Moreover, Mexico makes its information on international development co-operation publicly available through the annual Mexican Quantification Report based on the RENCID database and the Cooperation Catalogue that collects qualitative and quantitative data on the supply of development co-operation.

copy the linklink copied!Estimates of international development co-operation

Mexico accounts for its development co-operation through a self-developed methodology1 (with the support of the OECD DAC), which reflects the specific characteristics of South-South co-operation. Using this methodology of valuing South-South co-operation, in 2017, Mexico’s development co-operation totalled USD 317.6 million, which represents an increase of 10% from 2016 (USD 287.9 million). This measurement includes: co-operation channelled through multilateral institutions (USD 279.8 million); scholarships (USD 21.6 million); technical and scientific co-operation (USD 14.5 million); humanitarian aid (USD 1.4 million); and financial co-operation (USD 0.4 million).

According to OECD estimates, using the OECD-DAC methodology,2 in 2017, Mexico’s international development co-operation reached USD 340 million, up from USD 220 million in 2016. Of this, Mexico’s contributions to multilateral organisations totalled USD 302 million in 2017. These contributions were primarily channelled through regional development banks (49%), the United Nations (21%) and the World Bank Group (16%).

copy the linklink copied!Performance against the commitments for effective development co-operation

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Explore the Monitoring Dashboard of the Global Partnership for Effective Development Co-operation.

copy the linklink copied!Additional resources

Agencia Mexicana de Cooperacíon Internacional para el Desarrollo (AMEXCID): https://www.gob.mx/amexcid

AMEXCID Monitoring exercise in South-South cooperation effectiveness: Final report: https://www.gob.mx/cms/uploads/attachment/file/447837/EJERCICIO_DE_MONITOREO_2019-eng.pdf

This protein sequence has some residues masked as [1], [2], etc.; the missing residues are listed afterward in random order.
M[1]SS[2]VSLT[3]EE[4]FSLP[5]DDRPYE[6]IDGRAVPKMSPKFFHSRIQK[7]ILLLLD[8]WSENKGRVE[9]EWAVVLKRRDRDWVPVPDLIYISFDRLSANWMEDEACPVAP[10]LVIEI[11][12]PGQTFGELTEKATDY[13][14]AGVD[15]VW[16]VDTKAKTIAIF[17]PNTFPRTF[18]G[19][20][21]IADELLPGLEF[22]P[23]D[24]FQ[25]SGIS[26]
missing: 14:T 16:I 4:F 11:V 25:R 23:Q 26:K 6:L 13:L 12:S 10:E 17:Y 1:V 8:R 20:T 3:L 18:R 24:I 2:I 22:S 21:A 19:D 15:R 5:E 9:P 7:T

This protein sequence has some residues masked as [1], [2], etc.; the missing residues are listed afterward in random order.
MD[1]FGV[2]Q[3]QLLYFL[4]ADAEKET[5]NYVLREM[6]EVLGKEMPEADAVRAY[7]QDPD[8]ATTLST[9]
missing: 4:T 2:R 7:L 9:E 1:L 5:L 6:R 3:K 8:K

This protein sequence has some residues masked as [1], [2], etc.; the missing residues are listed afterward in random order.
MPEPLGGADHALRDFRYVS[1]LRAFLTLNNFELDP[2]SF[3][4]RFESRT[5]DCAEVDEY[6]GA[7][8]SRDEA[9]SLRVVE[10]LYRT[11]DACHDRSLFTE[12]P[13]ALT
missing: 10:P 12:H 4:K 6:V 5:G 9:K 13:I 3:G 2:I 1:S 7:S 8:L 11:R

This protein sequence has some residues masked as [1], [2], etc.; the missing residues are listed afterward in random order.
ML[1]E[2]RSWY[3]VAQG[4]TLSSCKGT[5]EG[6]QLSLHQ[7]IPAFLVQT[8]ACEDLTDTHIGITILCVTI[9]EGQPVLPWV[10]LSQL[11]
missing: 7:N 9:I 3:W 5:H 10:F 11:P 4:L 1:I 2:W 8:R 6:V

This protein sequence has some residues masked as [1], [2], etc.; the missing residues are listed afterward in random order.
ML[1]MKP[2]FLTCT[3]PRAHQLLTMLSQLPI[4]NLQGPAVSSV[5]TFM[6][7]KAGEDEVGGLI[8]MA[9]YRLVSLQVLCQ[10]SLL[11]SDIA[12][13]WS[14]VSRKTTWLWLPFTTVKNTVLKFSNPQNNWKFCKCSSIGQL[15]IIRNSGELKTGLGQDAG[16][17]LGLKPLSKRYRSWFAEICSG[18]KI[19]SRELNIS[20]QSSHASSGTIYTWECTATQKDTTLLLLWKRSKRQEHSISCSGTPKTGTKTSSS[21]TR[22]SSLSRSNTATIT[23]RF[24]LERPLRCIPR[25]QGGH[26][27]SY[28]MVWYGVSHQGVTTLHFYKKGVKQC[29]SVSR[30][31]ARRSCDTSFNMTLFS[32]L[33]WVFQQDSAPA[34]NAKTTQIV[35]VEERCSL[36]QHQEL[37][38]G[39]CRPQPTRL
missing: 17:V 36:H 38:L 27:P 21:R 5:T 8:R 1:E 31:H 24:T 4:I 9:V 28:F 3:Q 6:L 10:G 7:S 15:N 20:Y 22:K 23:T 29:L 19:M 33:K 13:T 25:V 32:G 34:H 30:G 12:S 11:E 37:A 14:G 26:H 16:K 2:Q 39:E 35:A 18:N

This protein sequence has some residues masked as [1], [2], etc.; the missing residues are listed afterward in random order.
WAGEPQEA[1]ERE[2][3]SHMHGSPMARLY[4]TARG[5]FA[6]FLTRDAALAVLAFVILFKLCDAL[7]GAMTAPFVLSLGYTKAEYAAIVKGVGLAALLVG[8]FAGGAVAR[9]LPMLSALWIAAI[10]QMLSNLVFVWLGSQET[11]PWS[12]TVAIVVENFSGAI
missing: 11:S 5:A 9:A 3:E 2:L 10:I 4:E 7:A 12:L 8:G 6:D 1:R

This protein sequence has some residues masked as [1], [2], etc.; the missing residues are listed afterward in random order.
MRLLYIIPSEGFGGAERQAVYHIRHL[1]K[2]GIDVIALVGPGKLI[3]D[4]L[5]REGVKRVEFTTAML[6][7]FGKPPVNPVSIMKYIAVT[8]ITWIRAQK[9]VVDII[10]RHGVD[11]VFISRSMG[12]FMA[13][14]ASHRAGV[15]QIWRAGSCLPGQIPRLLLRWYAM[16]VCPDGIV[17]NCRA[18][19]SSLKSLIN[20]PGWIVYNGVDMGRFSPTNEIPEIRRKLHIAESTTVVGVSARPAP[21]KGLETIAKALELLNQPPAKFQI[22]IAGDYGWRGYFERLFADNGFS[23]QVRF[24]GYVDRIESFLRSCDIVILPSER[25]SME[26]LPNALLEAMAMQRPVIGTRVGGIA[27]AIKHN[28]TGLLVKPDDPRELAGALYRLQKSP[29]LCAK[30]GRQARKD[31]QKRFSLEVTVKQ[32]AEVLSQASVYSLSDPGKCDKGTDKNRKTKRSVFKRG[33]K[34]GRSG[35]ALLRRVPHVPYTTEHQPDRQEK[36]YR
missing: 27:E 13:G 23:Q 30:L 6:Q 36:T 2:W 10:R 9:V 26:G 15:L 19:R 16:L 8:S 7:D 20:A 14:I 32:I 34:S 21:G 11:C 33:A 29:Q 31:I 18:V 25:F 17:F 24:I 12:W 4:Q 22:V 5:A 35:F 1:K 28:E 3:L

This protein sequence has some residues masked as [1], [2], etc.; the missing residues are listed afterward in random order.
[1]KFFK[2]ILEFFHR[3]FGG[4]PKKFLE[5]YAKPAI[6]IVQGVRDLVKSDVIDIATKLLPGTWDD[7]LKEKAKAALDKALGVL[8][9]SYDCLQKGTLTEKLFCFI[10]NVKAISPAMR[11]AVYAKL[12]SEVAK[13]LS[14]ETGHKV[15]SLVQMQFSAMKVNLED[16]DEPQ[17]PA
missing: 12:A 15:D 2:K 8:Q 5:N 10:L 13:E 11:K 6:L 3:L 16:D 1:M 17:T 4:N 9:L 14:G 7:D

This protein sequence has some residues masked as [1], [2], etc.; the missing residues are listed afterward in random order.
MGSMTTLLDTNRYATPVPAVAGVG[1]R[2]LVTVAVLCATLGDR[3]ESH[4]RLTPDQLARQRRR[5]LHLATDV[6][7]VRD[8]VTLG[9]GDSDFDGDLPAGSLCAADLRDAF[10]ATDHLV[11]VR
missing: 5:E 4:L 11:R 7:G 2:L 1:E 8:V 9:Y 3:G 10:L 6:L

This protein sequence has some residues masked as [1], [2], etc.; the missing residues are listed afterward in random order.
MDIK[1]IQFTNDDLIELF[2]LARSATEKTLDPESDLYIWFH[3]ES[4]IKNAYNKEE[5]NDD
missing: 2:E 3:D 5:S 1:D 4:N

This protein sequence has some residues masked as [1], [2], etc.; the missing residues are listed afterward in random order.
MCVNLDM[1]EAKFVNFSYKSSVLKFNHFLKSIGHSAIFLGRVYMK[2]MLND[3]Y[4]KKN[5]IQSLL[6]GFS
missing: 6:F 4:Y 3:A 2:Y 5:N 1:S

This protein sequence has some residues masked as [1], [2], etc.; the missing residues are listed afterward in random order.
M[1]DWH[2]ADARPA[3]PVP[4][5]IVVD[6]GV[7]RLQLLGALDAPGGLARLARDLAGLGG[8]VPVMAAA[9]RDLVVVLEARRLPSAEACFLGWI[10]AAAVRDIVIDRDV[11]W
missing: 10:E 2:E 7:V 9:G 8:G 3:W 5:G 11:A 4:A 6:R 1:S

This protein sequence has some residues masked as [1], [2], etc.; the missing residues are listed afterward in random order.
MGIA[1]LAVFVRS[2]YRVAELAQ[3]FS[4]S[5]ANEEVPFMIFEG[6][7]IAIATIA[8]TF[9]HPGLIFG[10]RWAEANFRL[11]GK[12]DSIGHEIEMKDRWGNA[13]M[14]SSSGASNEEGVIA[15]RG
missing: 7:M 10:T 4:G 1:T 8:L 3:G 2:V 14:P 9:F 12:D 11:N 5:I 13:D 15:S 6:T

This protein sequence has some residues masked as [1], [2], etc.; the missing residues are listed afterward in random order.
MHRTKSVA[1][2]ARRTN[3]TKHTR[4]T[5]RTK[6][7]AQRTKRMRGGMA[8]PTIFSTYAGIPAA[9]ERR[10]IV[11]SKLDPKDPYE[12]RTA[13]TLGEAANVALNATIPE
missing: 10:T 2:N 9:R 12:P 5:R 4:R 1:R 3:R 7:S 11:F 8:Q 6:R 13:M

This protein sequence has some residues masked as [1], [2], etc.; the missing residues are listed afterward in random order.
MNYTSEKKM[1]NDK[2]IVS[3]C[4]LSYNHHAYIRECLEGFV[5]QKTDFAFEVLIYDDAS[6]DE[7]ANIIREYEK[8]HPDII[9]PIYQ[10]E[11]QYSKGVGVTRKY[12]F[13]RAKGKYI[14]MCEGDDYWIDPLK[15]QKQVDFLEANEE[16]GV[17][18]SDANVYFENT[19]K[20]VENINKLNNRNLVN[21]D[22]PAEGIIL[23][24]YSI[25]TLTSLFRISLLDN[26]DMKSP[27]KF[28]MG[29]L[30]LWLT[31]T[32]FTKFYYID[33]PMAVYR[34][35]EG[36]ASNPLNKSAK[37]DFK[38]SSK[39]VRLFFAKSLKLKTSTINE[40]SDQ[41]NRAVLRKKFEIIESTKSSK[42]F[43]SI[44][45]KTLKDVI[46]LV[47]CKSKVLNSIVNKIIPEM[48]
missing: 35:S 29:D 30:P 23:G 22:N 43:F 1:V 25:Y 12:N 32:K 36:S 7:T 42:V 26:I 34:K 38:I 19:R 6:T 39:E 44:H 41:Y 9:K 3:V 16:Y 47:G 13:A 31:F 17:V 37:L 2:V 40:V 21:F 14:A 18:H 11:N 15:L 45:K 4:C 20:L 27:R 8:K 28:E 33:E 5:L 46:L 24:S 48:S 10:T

Mexico’s approach to monitoring the effectiveness of development co-operation: https://effectivecooperation.org/2019/04/a-unique-approach-to-monitoring-the-effectiveness-of-development-co-operation-lessons-from-mexico

Member of the OECD since 1994. Not a member of the OECD Development Assistance Committee (DAC).

← 1. The Mexican methodology for the quantification of international development co-operation includes disbursements on: technical and scientific co-operation; scholarships for foreign students from developing countries; co-operation channeled through multilateral institutions that are focused on promoting development; reimbursable financial co-operation (only grant element of loans); other non-reimbursable financial co-operation; and humanitarian aid. It also includes the value of the technical co-operation based on the exchange of public servants who share their experience on the implementation of public policies, institutional or technical management models, or technology developed and/or improved in Mexico.

← 2. This includes organisations that have a developmental mandate or else the developmental share of organisations that do not work exclusively on development.

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https://doi.org/10.1787/2dcf1367-en